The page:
Cork flooring goes hi-tech

Home Cork Cork flooring goes hi-tech

by Louis Iannaco

Cork flooring has been around for 100 years or so but has never been more popular than it is today. From its sustainable attributes to the increasingnumber of patterns and colors now available, the sky is the limit for cork.

The trend in cork flooring continues to be patterns that approximate the appearance of slate, granite or other products of nature, noted Lanny Trot-tman, president of Qu-Cork.   “The advantage over other types of flooring is the natural level of comfort, quietness as well as warmth; these characteristics combined with the eco harvesting of the cork without damaging the tree make it the perfect choice for the health of the environment as well as interior environments.”

According to Karen Deel, brand manager for Torlys, the most important trend the company has seen during the past few years is that cork floors appeal to the mainstream consumer. “Although it’s still a niche product in the context of the total flooring industry, cork floors have gained acceptance by many consumers who are seeking out a different looking floor that offers many benefits.”

As such, Torlys is seeing people installing cork floors in rooms traditionally reserved for carpet, hardwood or ceramics, such as bedrooms, family rooms and even bathrooms. “Textured interiors have been a design trend for the past few years,” Deel said. “The ability to layer textures through drapery, up-holstery and cushion fabrics has been very popular. The textured look and feel of cork floors is built in and a perfect complement for today’s trend.”

Although natural cork floors are always popular, there has been a move toward darker floors. “Cork floors are being used to create a unique design statement, and the attraction of colors such as Sicilian Olive, Coffee Bean and Earl Grey have become best sellers. Beveled planks have also become more popular.”

According to Gary Keeble, marketing manager for USFloors, the company’s new Almada product is a “reflection that narrow planks are a continuing trend in the evolution of consumer preferences for cork flooring in the American marketplace.”

Ann Wicander, president of WE Cork, said the company is seeing significant growth in its Timeless Collection, which provides two formats with beveled edges in three patterns. “The tile size is a nominal 18 x 24 and the Baroque pattern resembles slate or stone, depending on the color chosen, and is replacing hard surfaces where the stone look is sought but warmth and comfort is a top priority.”

What they’ve got that’s hot

At Qu-Cork, the company’s hottest new products are hand-laid cork patterns Midnight Slate and Golden Slate along with Porto Moon, Trottman said. “In fact, our Midnight Slate pattern was chosen by designer Diego Binetti, known for his thought-provoking designs, as the centerpiece of his show, Diego Binetti Fall/Winter 2011. He featured it along the model platform. It was a fabulous complement to his fashion designs.”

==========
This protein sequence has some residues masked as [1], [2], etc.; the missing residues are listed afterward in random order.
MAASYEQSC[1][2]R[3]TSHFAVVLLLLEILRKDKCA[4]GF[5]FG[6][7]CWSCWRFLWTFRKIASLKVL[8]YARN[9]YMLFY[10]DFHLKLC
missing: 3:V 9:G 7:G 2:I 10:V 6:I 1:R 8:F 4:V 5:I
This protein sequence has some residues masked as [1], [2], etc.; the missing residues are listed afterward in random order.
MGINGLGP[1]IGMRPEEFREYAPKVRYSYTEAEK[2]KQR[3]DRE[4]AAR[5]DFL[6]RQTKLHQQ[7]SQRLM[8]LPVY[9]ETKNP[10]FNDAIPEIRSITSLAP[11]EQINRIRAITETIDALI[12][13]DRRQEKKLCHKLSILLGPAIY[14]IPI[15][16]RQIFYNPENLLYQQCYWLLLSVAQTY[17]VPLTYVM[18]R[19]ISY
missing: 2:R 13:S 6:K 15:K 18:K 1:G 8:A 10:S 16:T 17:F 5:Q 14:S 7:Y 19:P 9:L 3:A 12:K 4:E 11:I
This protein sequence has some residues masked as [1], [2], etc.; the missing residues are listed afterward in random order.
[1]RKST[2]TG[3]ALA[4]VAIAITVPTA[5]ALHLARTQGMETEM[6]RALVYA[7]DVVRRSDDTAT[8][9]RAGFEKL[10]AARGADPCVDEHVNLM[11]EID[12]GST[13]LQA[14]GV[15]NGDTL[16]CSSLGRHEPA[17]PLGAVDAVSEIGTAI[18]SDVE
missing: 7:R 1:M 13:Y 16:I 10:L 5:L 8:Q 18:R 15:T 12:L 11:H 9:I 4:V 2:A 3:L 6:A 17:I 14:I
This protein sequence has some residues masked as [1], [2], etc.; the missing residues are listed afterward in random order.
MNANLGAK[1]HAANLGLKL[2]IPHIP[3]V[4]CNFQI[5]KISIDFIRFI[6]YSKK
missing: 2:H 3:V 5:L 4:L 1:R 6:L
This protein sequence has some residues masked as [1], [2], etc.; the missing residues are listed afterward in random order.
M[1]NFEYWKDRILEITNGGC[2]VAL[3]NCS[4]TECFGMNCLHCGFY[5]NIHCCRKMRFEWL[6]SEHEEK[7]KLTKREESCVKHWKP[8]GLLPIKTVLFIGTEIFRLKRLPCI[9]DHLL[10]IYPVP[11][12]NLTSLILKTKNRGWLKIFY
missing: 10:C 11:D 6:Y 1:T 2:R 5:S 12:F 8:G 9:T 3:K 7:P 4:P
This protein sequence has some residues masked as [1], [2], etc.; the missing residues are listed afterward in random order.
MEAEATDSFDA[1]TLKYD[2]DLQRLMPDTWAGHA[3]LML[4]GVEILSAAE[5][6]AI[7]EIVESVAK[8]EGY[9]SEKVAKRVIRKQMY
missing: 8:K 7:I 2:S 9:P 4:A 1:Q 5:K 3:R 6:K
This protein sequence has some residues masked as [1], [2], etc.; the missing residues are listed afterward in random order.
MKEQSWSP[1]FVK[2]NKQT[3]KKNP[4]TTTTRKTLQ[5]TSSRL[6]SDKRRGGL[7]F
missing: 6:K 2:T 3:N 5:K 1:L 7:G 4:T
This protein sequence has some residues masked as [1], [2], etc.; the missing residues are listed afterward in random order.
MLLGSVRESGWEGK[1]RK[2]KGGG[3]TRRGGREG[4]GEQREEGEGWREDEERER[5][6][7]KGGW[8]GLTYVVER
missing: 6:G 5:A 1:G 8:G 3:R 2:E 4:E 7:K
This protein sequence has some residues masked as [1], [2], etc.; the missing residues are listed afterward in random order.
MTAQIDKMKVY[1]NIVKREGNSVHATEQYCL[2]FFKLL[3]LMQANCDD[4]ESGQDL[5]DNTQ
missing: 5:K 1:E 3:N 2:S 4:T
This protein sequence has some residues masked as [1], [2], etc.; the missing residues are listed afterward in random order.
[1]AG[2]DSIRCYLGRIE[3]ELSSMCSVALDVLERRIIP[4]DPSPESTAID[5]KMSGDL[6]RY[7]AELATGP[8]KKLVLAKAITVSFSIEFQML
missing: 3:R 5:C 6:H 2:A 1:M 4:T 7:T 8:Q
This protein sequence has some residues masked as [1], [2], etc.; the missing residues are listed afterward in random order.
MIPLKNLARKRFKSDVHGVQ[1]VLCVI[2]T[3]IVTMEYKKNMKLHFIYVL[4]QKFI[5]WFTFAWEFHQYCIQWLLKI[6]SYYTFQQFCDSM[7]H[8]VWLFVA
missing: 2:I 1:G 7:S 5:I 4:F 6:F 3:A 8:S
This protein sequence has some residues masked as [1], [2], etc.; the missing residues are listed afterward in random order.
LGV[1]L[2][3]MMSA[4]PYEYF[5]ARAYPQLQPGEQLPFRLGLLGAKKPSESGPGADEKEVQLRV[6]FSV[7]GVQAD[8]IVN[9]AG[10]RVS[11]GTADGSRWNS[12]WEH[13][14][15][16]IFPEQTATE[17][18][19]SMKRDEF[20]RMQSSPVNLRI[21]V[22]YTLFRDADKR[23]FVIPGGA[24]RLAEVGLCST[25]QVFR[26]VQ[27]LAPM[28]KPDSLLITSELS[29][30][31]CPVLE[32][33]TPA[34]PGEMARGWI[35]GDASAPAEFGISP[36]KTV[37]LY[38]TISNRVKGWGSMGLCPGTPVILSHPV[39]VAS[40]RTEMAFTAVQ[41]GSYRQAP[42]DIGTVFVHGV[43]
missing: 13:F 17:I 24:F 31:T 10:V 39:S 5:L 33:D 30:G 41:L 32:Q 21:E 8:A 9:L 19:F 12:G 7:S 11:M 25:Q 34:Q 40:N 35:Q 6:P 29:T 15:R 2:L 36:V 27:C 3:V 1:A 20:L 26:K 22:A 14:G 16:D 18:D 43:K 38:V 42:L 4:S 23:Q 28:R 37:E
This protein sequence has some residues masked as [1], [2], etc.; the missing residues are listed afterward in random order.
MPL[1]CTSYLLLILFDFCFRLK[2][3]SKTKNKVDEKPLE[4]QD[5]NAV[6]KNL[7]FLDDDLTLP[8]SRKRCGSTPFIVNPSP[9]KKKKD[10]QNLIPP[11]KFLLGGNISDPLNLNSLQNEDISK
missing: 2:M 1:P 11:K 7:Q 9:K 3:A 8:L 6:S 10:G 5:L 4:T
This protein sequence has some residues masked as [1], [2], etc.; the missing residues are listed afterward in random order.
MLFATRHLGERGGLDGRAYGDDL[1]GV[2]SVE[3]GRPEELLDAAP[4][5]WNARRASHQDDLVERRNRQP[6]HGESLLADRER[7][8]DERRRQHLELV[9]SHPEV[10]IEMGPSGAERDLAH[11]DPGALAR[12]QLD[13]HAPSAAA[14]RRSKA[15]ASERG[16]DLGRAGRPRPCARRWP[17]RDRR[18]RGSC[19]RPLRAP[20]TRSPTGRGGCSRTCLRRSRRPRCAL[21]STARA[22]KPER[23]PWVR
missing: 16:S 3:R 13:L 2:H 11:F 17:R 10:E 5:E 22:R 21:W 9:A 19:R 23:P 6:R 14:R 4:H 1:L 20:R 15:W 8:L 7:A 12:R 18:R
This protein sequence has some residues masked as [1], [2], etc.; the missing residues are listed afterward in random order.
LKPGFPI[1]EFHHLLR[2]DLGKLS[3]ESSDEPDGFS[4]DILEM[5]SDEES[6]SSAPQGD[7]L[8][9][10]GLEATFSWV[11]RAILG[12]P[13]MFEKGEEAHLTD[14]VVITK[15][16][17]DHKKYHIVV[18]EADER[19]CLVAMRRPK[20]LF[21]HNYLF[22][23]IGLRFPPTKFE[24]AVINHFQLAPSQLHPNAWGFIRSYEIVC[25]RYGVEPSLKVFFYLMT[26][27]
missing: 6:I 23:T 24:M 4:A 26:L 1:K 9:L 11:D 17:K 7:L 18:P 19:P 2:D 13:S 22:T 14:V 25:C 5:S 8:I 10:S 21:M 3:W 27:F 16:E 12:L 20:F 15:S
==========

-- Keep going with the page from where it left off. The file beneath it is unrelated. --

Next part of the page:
According to Peter Barretto, president of Torlys, the company is in the process of recreating its entire line of cork floors. “It’s too early for us to provide specific details about the line, but we can share this: Torlys introduced a simple-to-understand good/better/best selling strategy in 2011 with a reconfiguration of its brand new hardwood and laminate collections. This strategy makes it much easier for consumers to understand the product and cost difference between collections in order to match budget criteria for today’s value-conscious consumer. The 2012 cork collection has been designed according to this easy-to-shop format.”

Durability has been an issue in the past with consumers believing cork does not offer the same kind of wear protection as other popular floors such as hardwood, he noted. “Torlys is addressing this need and will offer more durable, hassle-free cork flooring. We will also address the trend toward a lineal look in some styles and well-proportioned dimensions of the product line. We have created styles that offer ‘see through’ color or color-on-color, a new design technique which will appeal to a broad range of consumers looking for something new.”

At USFloors, the Al-mada cork line introduced at Surfaces 2011 is growing into one of the company’s most popular cork products. Almada is comprised of four patterns in a range of colors in 4-inch-wide plank with a Drop & Lock glueless profile, Keeble noted.

“Almada has 22 products that are stocked in our inventory. There is also a custom option where the consumer can mix and match patterns with any color in our 24-color bank to create their own unique look. The patterns include two organic, swirl and burl type looks (Nevoa and Tira) and two linear, more graphically geometric visuals (Marcas & Fila).”

Expanko Resilient Flooring has continued to improve the availability of solid cork and offer custom patterns and sizes, noted Randy Gillespie, senior vice president of sales and marketing. “Public libraries have rediscovered cork and all the benefits to this type of space. Glue down solid cork continues to lead the commercial market and with the increase in understanding of maintenance and repair of cork, the use of solid cork will continue to improve.”

For WE Cork, its strongest segment is its Eco-Nomical Collection which, indicative to its name, is aimed at the value-conscious consumer. “Its price/benefits advantage has made it our strongest seller this year,” Wicander said. “The pattern is derived from rejected cork stoppers and tells a great story while offering a beautiful look in four colors. It is being used in wine cellars, ‘man caves,’ kitchens and bedrooms, as well as in boutiques and offices.”

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